Next Solon drew up a constitution and enacted new laws; and the ordinances of Draco ceased to be used, with the exception of those relating to murder. The laws were inscribed on the wooden stands, and set up in the King’s Porch, and all swore to obey them; and the nine Archons made oath upon the stone, declaring that they would dedicate a golden statue if they should transgress any of them. This is the origin of the oath to that effect which they take to the present day. Solon ratified his laws for a hundred years; and the following was the fashion in which he organized the constitution. He divided the population according to property into four classes, just as it had been divided before, namely, Pentacosiomedimni, Knights, Zeugitae, and Thetes. The various magistracies, namely, the nine Archons, the Treasurers, the Commissioners for Public Contracts (Poletae), the Eleven, and Clerks (Colacretae), he assigned to the Pentacosiomedimni, the Knights, and the Zeugitae, giving offices to each class in proportion to the value of their rateable property. To who ranked among the Thetes he gave nothing but a place in the Assembly and in the juries. A man had to rank as a Pentacosiomedimnus if he made, from his own land, five hundred measures, whether liquid or solid. Those ranked as Knights who made three hundred measures, or, as some say, those who were able to maintain a horse. In support of the latter definition they adduce the name of the class, which may be supposed to be derived from this fact, and also some votive offerings of early times; for in the Acropolis there is a votive offering, a statue of Diphilus, bearing this inscription:

The son of Diphilus, Athenion hight,
Raised from the Thetes and become a knight,
Did to the gods this sculptured charger bring,
For his promotion a thank-offering.
And a horse stands in evidence beside the man, implying that this was what was meant by belonging to the rank of Knight. At the same time it seems reasonable to suppose that this class, like the Pentacosiomedimni, was defined by the possession of an income of a certain number of measures. Those ranked as Zeugitae who made two hundred measures, liquid or solid; and the rest ranked as Thetes, and were not eligible for any office. Hence it is that even at the present day, when a candidate for any office is asked to what class he belongs, no one would think of saying that he belonged to the Thetes.

The Tyranny of the Pisitratids

Pisistratus and his sons (Hippias and Hipparchus) over numerous attempts eventually gain control of the government of Athens, reigning as  autocrats after disarming the population of Athens.  The Alcmeonids, an opposing family, eventually prevail upon Cleomenes, a king of Sparta, to intervene and banish the tyranny.  Hippias flees to the Troad.

The Government of Cleisthenes

Penguin Atlas of World History

Aristotle – Part 21 of ‘The Constitution of Athens’ 

The people, therefore, had good reason to place confidence in Cleisthenes. Accordingly, now that he was the popular leader, three years after the expulsion of the tyrants, in the archonship of Isagoras, his first step was to distribute the whole population into ten tribes in place of the existing four, with the object of intermixing the members of the different tribes, and so securing that more persons might have a share in the franchise. From this arose the saying ‘Do not look at the tribes’, addressed to those who wished to scrutinize the lists of the old families. Next he made the Council to consist of five hundred members instead of four hundred, each tribe now contributing fifty, whereas formerly each had sent a hundred. The reason why he did not organize the people into twelve tribes was that he might not have to use the existing division into trittyes; for the four tribes had twelve trittyes, so that he would not have achieved his object of redistributing the population in fresh combinations. Further, he divided the country into thirty groups of demes, ten from the districts about the city, ten from the coast, and ten from the interior. These he called trittyes; and he assigned three of them by lot to each tribe, in such a way that each should have one portion in each of these three localities. All who lived in any given deme he declared fellow-demesmen, to the end that the new citizens might not be exposed by the habitual use of family names, but that men might be officially described by the names of their demes; and accordingly it is by the names of their demes that the Athenians speak of one another. He also instituted Demarchs, who had the same duties as the previously existing Naucrari,–the demes being made to take the place of the naucraries. He gave names to the demes, some from the localities to which they belonged, some from the persons who founded them, since some of the areas no longer corresponded to localities possessing names. On the other hand he allowed every one to retain his family and clan and religious rites according to ancestral custom. The names given to the tribes were the ten which the Pythia appointed out of the hundred selected national heroes.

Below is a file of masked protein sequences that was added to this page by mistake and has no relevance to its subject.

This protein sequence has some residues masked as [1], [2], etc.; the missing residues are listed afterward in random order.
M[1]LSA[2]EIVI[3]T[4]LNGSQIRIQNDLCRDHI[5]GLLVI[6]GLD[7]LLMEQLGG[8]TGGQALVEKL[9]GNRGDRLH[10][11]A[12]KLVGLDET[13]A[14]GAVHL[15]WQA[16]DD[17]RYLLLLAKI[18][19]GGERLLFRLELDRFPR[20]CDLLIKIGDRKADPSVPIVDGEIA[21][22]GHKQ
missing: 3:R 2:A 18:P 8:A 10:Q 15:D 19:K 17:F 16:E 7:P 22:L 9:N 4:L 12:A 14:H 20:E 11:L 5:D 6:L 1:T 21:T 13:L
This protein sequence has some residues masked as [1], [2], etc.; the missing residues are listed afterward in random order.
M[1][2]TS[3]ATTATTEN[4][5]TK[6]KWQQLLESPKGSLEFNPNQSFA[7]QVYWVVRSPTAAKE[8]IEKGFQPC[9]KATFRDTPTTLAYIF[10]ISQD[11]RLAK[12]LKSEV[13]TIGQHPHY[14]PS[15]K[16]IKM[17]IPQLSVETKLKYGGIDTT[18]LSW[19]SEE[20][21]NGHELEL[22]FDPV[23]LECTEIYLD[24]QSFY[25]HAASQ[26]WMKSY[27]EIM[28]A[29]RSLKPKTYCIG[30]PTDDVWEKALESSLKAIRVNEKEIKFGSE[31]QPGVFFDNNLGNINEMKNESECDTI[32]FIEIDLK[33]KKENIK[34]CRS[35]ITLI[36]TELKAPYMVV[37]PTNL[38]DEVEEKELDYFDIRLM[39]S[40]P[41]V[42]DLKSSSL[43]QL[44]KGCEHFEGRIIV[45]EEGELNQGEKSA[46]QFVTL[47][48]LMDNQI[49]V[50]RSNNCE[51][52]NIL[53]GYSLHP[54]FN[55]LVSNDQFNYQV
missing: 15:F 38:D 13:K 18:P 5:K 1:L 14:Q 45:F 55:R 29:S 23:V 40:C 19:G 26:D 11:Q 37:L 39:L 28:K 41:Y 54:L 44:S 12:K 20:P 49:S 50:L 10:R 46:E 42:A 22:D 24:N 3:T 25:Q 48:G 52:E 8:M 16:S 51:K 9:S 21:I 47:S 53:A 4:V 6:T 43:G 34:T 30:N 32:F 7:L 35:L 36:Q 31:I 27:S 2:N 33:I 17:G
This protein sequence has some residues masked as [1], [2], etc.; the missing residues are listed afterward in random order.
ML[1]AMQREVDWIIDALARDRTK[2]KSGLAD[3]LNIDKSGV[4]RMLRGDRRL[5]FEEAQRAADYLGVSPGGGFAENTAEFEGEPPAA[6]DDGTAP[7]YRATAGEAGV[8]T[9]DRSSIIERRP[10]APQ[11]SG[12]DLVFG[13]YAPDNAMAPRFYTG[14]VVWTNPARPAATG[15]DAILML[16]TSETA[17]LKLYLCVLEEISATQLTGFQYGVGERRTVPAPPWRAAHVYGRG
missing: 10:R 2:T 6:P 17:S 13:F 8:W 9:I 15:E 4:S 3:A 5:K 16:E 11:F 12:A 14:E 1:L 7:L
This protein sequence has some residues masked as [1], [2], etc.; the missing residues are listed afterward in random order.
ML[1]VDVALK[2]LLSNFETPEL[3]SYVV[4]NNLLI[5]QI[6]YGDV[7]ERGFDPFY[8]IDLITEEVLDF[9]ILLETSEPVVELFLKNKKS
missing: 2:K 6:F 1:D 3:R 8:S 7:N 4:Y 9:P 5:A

Themistocles in the time of the Persian War

See Herodotus.

Pericles in the time of the Peloponnesian War

See Thucydides.

The Rule of the 400 and the new Oligarchy (411 BC)

The Surrender to Sparta and the institution of the 30 (404BC)

Lysander and Pausanias or the Spartans require the long walls and the Piraeus to be dismantled, and a council of thirty upper class Athenians to take control. The Athenian citizens are disarmed.   Kritias and Theramenes quarrel over the assassination of prominent citizens, and Theramenes is eventually executed as a threat to the thirty.  Recorded by Xenophon here.